“To be able to successfully treating whiplash injuries, you need to be a good manual therapist, and be a good vestibular therapist.”

Adriaan Louw, International Pain and Spine Institute

 

Historically, the term “whiplash” was coined by physician Harold Crowe in 1928.  He used the term to describe the whip-like motion the cervical spine is subjected to during auto accidents.  By 1963, Dr. Crowe regretted using the term because it was never meant to describe a syndrome or a disease, and he felt the term was misunderstood by physicians, patients, and attorneys.  Internationally, it is now referred to as Whiplash Associated Disorders as a way to correct for the poor use of the initial label, and create a more accurate understanding of the term and the specific injuries that occur in high velocity traumatic collisions.

One of the most common misconceptions about neck injuries after car accidents is that their pain is only from a “muscle strain”.

Muscle strains should go away fairly quickly after an accident, and will usually spontaneously resolve after about two weeks with no to minimal care.

The reality is that many different structures can be involved or strained after an accident.  This includes:

  • Ligaments
  • Muscles
  • Cervical discs
  • Facet Joints (sometimes at multiple levels)
  • Peripheral nervous system (nerve roots in the neck and upper extremity)
  • Central nervous system (brain and spinal cord)
  • Vestibular System (usually benign positional vertigo)
  • Bones

As a result, you can have a bunch of different injuries at this same time.

  • Shoulder strains and tears (especially from the seat belt or your hands on the steering wheel)
  • Coordination problems and poor balance
  • Low back pain
  • Neck pain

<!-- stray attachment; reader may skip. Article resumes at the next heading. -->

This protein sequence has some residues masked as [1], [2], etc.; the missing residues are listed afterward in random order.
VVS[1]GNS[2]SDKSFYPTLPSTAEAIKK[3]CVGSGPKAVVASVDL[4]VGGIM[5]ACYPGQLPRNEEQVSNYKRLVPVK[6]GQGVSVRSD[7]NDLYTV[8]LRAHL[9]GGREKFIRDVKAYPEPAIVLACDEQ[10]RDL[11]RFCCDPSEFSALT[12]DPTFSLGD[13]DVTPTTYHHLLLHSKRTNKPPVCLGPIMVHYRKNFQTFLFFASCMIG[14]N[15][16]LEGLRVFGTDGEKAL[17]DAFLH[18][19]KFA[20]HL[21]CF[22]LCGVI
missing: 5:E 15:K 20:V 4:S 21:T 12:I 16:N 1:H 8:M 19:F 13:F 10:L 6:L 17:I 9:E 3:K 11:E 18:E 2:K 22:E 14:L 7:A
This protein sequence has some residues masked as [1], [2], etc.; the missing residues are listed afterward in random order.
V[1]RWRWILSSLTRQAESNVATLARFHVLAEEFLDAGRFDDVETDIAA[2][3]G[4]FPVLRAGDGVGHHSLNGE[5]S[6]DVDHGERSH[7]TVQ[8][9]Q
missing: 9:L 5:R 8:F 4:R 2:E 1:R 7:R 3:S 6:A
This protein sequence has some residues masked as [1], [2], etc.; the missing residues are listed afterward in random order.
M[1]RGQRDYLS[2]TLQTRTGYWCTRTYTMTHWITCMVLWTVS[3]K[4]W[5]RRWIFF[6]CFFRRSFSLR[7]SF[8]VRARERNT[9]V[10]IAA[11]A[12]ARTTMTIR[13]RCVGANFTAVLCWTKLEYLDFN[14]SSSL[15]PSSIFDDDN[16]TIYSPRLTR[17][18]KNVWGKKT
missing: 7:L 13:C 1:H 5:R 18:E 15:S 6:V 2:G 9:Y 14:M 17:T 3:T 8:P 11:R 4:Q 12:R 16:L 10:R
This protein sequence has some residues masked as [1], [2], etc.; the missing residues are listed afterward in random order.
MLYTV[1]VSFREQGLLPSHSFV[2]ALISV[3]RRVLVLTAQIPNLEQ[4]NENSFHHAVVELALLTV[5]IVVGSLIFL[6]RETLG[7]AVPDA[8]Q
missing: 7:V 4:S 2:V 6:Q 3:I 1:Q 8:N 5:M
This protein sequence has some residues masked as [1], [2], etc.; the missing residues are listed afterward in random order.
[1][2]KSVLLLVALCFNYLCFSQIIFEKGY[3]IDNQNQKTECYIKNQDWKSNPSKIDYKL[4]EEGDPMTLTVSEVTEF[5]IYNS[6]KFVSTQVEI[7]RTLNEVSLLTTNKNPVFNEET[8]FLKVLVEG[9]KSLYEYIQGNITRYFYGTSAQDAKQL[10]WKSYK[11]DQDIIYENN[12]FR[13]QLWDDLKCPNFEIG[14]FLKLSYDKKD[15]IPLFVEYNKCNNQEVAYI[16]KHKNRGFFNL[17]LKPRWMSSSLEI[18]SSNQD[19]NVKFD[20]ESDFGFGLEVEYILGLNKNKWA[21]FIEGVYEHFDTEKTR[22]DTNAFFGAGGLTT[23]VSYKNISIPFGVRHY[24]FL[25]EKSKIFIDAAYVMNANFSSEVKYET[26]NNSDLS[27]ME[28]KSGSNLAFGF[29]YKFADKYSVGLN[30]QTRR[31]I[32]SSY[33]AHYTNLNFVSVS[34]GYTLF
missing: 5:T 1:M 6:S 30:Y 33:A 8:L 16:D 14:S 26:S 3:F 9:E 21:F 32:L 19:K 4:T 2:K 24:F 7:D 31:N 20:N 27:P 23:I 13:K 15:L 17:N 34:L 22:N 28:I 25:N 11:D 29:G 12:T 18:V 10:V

• Pelvic pain (especially from your right foot on the brake)
  • Ankle and knee injuries
  • Concussions/Diffuse axonal injuries
  • Headaches
  • Difficulty sleeping
  • Difficulty reading
  • Decreased ability to sit for long periods of time
  • Inability to turn your neck or head
  • TMJ pain
  • Hand and finger numbness and pain
  • Decrease ability to lift heavy objects
  • Fractures and bone bruises

Proper assessment is key to your recovery, because it’s difficult to win the game if you don’t know what the exact problem is and how to control your pain and get you back to living your life.  Starting to manage your injury early with good care and good information and can reduce the risk of long term symptoms. In addition, proper documentation of your injuries can help you with any legal avenues you may consider.

If you choose Metropolitan Physical Therapy, you will get the most comprehensive care for auto accidents in the area with a proven track record of positive results and good outcomes.   We can help you get the care you need, and discuss all the options regarding how to get your physical therapy care paid for by the most appropriate payer.